FABLE  XXIII.
The Old Woman and her Cats.
1 Who friendship with a knave hath made
2 Is judg'd a partner in the trade.
3 The matron, who conducts abroad
4 A willing nymph, is thought a bawd;
5 And if a modest girl is seen
6 With one who cures a lover's spleen,[Page 79]
7 We guess her, not extreamly nice,
8 And only wish to know her price.
9 'Tis thus, that on the choice of friends
10 Our good or evil name depends.
11 A wrinkled hag, of wicked fame,
12 Beside a little smoaky flame
13 Sate hov'ring, pinch'd with age and frost;
14 Her shrivell'd hands, with veins embost,
15 Upon her knees her weight sustains,
16 While palsie shook her crazy brains;
17 She mumbles forth her backward prayers,
18 An untam'd scold of fourscore years.
19 About her swarm'd a num'rous brood
20 Of Cats, who lank with hunger mew'd.
21 Teaz'd with their crys her choler grew,
22 And thus she sputter'd. Hence, ye crew.
23 Fool that I was, to entertain
24 Such imps, such fiends, a hellish train![Page 80]
25 Had ye been never hous'd and nurst,
26 I, for a witch, had ne'er been curst.
27 To you I owe, that crouds of boys
28 Worry me with eternal noise;
29 Straws laid across my pace retard,
30 The horse-shoe's nail'd (each threshold's guard)
31 The stunted broom the wenches hide,
32 For fear that I should up and ride;
33 They stick with pins my bleeding seat,
34 And bid me show my secret teat.
35 To hear you prate would vex a saint,
36 Who hath most reason of complaint?
37 Replys a Cat. Let's come to proof.
38 Had we ne'er starv'd beneath your roof,
39 We had, like others of our race,
40 In credit liv'd, as beasts of chace.
41 'Tis infamy to serve a hag;
42 Cats are thought imps, her broom a nag;
43 And boys against our lives combine,
44 Because, 'tis said, your cats have nine.
About this text
Author: John Gay
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Gay, John, 1685-1732. FABLES. By Mr. GAY. London: Printed for J. Tonson and J. Watts, MDCCXXVII., 1727, pp. 78-80. ,173,p.: ill.; 4°. (ESTC T13818)
Typography, spelling, capitalization, and punctuation have been cautiously modernized. The source of the text is given and all significant editorial interventions have been recorded in textual notes. This ECPA text has been edited to conform to the recommendations found in Level 5 of the Best Practices for TEI in Libraries version 4.0.0.
Other works by John Gay
- [FABLE ] INTRODUCTION TO THE FABLES. The Shepherd and the Philosopher. ()
- FABLE  I. The Lyon, the Tyger, and the Traveller. ()
- FABLE  II. The Spaniel and the Cameleon. ()
- FABLE  III. The Mother, the Nurse, and the Fairy. ()
- FABLE  IV. The Eagle, and the Assembly of Animals. ()
- FABLE  V. The Wild Boar and the Ram. ()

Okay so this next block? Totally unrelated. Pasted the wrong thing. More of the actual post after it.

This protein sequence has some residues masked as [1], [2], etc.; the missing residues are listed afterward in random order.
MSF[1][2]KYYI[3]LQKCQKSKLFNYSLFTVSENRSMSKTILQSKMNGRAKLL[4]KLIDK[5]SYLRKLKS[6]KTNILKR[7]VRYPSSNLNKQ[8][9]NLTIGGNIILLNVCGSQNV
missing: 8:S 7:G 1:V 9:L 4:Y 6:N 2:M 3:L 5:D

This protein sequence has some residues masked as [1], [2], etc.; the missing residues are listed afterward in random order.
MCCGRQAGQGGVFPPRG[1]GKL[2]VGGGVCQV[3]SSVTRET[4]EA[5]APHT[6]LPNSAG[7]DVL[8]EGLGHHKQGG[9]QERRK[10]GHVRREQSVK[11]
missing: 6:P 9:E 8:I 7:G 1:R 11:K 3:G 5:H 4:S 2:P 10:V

- FABLE  VI. The Miser and Plutus. ()
- FABLE  VII. The Lyon, the Fox, and the Geese. ()
- FABLE  VIII. The Lady and the Wasp. ()
- FABLE  IX. The Bull and the Mastiff. ()
- FABLE  X. The Elephant and the Bookseller. ()
- FABLE  XI. The Peacock, the Turkey, and Goose. ()
- FABLE  XII. Cupid, Hymen, and Plutus. ()
- FABLE  XIII. The tame Stag. ()
- FABLE  XIV. The Monkey who had seen the World. ()
- FABLE  XV. The Philosopher and the Pheasants. ()
- FABLE  XVI. The Pin and the Needle. ()
- FABLE  XVII. The Shepherd's Dog and the Wolf. ()
- FABLE  XVIII. The Painter who pleased No body and Every body. ()
- FABLE  XIX. The Lyon and the Cub. ()
- FABLE  XX. The Old Hen and the Cock. ()
- FABLE  XXI. The Rat-catcher and Cats. ()
- FABLE  XXII. The Goat without a beard. ()
- FABLE  XXIV. The Butterfly and the Snail. ()
- FABLE  XXV. The Scold and the Parrot. ()
- FABLE  XXVI. The Cur and the Mastiff. ()
- FABLE  XXVII. The Sick Man and the Angel. ()
- FABLE  XXVIII. The Persian, the Sun and the Cloud. ()
- FABLE  XXIX. The Fox at the point of death. ()
- FABLE  XXX. The Setting-dog and the Partridge. ()
- FABLE  XXXI. The Universal Apparition. ()
- FABLE  XXXII. The two Owls and the Sparrow. ()
- FABLE  XXXIII. The Courtier and Proteus. ()
- FABLE  XXXIV. The Mastiffs. ()
- FABLE  XXXV. The Barley-mow and the Dung-hill. ()
- FABLE  XXXVI. Pythagoras and the Countryman. ()
- FABLE  XXXVII. The Farmer's Wife and the Raven. ()
- FABLE  XXXVIII. The Turkey and the Ant. ()
- FABLE  XXXIX. The Father and Jupiter. ()
- FABLE  XL. The two Monkeys. ()
- FABLE  XLI. The Owl and the Farmer. ()
- FABLE  XLII. The Jugglers. ()
- FABLE  XLIII. The Council of Horses. ()
- FABLE  XLIV. The Hound and the Huntsman. ()
- FABLE  XLV. The Poet and the Rose. ()
- FABLE  XLVI. The Cur, the Horse, and the Shepherd's Dog. ()
- FABLE  XLVII. The Court of Death. ()
- FABLE  XLVIII. The Gardener and the Hog. ()
- FABLE  XLIX. The Man and the Flea. ()
- FABLE  L. The Hare and many Friends. ()